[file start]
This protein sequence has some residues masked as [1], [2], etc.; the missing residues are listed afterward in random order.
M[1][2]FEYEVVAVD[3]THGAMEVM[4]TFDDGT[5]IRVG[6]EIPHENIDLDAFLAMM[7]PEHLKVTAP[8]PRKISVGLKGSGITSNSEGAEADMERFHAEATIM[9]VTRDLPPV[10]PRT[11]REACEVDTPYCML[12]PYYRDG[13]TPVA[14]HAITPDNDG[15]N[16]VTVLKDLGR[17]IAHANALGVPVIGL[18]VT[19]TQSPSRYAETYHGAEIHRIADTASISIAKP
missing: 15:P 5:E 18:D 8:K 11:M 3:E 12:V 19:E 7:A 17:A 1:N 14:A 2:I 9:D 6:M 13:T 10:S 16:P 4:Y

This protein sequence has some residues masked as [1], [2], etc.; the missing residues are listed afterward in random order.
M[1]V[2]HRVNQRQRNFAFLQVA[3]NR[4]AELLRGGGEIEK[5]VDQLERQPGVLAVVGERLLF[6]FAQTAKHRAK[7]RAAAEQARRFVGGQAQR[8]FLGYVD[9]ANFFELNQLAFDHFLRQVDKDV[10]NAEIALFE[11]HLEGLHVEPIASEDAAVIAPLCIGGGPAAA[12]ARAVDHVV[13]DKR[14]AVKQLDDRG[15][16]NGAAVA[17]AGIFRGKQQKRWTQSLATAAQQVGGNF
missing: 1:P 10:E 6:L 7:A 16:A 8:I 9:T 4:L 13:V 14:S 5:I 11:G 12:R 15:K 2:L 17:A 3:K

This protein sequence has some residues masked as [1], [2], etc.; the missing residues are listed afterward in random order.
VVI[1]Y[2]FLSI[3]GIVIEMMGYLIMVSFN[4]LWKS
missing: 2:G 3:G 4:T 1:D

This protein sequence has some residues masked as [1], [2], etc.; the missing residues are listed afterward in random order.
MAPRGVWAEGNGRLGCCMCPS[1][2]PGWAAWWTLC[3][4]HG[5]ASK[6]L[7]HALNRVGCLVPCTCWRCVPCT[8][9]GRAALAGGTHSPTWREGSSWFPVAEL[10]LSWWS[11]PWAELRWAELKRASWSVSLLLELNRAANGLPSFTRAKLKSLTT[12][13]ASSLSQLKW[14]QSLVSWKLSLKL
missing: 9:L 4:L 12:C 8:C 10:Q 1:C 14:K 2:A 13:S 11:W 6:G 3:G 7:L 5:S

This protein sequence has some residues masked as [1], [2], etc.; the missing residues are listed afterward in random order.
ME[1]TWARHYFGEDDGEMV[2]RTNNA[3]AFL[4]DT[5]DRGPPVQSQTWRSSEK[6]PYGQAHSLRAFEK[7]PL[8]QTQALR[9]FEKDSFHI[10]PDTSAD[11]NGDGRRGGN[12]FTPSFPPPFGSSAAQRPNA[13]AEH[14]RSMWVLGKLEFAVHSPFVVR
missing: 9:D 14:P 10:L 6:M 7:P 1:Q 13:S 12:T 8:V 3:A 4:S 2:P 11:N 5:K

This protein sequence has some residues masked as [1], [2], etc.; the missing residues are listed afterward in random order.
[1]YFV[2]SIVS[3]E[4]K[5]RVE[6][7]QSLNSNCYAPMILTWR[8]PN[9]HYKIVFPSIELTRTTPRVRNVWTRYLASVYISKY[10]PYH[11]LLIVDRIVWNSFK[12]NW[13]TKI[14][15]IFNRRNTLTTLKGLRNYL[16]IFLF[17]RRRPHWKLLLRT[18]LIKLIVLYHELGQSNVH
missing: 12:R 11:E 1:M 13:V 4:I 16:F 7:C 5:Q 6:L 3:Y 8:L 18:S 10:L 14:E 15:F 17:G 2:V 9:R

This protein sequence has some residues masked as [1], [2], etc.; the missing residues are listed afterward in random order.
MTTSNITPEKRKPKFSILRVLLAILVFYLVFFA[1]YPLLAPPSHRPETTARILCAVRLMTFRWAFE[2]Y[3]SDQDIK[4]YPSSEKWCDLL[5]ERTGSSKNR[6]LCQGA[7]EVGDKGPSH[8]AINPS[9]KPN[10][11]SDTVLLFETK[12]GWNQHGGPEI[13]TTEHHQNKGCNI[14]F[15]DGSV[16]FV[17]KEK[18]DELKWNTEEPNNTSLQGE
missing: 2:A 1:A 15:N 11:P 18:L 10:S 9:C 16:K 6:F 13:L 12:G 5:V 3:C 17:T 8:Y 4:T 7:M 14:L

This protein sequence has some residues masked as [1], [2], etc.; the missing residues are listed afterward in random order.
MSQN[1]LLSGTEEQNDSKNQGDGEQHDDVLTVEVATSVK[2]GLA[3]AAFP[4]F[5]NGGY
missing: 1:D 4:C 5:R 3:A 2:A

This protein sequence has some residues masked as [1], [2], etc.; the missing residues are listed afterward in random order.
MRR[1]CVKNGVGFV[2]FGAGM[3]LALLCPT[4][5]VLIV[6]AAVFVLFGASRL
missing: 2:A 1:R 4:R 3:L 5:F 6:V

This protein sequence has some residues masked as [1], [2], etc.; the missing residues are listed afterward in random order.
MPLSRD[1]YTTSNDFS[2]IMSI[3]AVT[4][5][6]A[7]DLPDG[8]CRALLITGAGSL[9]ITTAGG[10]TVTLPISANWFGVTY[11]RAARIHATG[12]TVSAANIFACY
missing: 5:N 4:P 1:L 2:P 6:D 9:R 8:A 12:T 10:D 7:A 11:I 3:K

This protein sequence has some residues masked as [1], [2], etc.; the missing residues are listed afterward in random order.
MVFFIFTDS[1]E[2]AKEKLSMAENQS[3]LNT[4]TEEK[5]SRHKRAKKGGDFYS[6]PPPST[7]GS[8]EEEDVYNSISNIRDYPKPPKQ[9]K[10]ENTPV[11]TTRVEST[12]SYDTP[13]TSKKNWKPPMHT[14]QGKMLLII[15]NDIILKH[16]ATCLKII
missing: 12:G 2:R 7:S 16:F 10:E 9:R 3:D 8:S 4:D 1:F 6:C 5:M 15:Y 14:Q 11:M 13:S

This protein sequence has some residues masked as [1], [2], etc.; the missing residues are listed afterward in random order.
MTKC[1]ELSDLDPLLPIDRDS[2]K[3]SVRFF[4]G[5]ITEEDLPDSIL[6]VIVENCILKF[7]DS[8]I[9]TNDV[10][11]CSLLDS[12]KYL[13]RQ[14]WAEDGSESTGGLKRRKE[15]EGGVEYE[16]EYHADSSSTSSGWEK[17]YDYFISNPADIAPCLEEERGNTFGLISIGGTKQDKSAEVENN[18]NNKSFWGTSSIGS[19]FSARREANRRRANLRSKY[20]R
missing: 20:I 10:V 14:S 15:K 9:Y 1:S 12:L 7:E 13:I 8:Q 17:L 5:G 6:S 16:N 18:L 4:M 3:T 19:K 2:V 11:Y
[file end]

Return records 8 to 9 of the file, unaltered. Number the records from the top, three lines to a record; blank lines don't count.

This protein sequence has some residues masked as [1], [2], etc.; the missing residues are listed afterward in random order.
MSQN[1]LLSGTEEQNDSKNQGDGEQHDDVLTVEVATSVK[2]GLA[3]AAFP[4]F[5]NGGY
missing: 1:D 4:C 5:R 3:A 2:A

This protein sequence has some residues masked as [1], [2], etc.; the missing residues are listed afterward in random order.
MRR[1]CVKNGVGFV[2]FGAGM[3]LALLCPT[4][5]VLIV[6]AAVFVLFGASRL
missing: 2:A 1:R 4:R 3:L 5:F 6:V